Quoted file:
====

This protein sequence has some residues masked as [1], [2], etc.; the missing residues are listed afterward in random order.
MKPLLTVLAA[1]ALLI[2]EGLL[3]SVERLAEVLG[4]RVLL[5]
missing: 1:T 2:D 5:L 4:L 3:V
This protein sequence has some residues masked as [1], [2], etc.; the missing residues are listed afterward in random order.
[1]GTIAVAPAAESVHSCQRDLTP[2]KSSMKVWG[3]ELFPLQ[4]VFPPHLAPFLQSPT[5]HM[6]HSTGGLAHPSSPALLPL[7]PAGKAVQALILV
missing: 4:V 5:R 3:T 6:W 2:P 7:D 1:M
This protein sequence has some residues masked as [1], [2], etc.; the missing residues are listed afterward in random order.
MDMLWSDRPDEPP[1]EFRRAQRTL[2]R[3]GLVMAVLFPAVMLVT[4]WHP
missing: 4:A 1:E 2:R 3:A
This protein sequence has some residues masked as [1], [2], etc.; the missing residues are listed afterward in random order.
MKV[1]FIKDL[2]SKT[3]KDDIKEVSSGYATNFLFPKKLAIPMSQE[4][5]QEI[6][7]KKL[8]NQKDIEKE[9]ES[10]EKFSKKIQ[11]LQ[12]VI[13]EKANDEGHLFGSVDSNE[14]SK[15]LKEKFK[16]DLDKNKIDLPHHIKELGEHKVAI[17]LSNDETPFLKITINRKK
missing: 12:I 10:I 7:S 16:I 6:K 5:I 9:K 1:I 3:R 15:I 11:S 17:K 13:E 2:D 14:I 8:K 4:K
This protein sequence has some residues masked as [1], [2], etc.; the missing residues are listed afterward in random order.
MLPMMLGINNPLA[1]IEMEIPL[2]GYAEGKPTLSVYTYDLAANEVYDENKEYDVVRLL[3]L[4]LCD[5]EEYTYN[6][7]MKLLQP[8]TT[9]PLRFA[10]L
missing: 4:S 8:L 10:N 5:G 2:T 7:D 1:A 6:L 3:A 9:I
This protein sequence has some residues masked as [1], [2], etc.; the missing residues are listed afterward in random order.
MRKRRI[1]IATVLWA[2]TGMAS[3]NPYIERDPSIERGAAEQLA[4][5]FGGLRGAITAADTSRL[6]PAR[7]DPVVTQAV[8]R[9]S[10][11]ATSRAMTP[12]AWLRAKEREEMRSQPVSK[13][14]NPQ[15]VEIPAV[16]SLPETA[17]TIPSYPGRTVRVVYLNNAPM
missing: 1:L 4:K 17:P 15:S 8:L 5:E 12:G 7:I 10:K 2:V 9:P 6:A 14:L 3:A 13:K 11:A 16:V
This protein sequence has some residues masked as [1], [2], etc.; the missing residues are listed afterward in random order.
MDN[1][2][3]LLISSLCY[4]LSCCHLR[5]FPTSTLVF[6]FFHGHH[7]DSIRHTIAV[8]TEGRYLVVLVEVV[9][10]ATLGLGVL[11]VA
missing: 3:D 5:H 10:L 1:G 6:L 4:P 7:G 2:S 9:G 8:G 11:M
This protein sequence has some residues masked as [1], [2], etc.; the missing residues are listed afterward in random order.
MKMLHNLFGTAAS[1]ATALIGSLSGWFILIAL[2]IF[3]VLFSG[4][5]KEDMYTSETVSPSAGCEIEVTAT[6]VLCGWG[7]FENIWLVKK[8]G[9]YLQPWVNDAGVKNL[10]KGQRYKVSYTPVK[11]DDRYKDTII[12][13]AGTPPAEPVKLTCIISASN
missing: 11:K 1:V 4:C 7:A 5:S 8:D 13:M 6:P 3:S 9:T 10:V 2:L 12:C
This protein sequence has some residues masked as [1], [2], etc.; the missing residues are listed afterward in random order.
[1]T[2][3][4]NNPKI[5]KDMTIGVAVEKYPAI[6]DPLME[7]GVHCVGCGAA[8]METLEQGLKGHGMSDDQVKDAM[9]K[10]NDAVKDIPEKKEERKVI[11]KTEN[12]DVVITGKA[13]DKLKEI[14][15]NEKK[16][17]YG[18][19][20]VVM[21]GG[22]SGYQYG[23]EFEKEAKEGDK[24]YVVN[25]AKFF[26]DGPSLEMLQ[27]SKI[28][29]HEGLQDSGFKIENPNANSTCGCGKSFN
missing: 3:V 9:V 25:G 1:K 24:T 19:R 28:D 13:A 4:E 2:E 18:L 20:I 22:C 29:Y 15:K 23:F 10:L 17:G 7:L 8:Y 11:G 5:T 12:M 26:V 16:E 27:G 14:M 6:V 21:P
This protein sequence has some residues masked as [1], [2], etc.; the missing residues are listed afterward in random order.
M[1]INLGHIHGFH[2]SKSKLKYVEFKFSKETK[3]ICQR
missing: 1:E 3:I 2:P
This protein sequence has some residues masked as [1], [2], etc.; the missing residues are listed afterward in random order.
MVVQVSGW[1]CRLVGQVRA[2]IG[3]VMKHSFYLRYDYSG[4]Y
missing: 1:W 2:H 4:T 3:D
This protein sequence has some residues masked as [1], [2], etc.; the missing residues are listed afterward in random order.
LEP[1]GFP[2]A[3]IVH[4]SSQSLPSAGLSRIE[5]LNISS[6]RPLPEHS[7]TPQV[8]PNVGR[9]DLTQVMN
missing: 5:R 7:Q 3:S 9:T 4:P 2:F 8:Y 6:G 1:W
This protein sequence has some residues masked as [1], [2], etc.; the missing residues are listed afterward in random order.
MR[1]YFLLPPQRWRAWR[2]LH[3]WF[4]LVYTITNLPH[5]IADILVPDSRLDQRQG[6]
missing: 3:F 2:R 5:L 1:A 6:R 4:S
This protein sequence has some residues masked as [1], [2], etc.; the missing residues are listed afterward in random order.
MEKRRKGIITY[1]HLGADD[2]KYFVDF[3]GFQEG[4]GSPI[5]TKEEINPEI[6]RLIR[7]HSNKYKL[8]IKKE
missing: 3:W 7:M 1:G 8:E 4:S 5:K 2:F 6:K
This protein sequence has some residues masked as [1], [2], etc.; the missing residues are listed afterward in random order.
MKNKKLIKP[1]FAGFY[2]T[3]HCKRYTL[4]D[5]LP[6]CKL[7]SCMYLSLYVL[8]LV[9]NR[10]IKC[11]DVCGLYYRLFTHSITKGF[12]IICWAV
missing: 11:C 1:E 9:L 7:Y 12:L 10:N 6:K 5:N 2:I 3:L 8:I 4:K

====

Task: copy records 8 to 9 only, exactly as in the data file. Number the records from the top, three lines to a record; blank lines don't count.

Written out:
This protein sequence has some residues masked as [1], [2], etc.; the missing residues are listed afterward in random order.
MKMLHNLFGTAAS[1]ATALIGSLSGWFILIAL[2]IF[3]VLFSG[4][5]KEDMYTSETVSPSAGCEIEVTAT[6]VLCGWG[7]FENIWLVKK[8]G[9]YLQPWVNDAGVKNL[10]KGQRYKVSYTPVK[11]DDRYKDTII[12][13]AGTPPAEPVKLTCIISASN
missing: 11:K 1:V 4:C 7:A 5:S 8:D 13:M 6:P 3:S 9:T 10:V 2:L 12:C
This protein sequence has some residues masked as [1], [2], etc.; the missing residues are listed afterward in random order.
[1]T[2][3][4]NNPKI[5]KDMTIGVAVEKYPAI[6]DPLME[7]GVHCVGCGAA[8]METLEQGLKGHGMSDDQVKDAM[9]K[10]NDAVKDIPEKKEERKVI[11]KTEN[12]DVVITGKA[13]DKLKEI[14][15]NEKK[16][17]YG[18][19][20]VVM[21]GG[22]SGYQYG[23]EFEKEAKEGDK[24]YVVN[25]AKFF[26]DGPSLEMLQ[27]SKI[28][29]HEGLQDSGFKIENPNANSTCGCGKSFN
missing: 3:V 9:V 25:G 1:K 24:T 19:R 28:D 13:A 4:E 2:E 18:L 20:I 22:C 29:Y 15:K 23:F 10:L 17:G 7:L 8:Y 11:G 5:T 12:M 26:V 16:E 27:G 14:M 6:V 21:P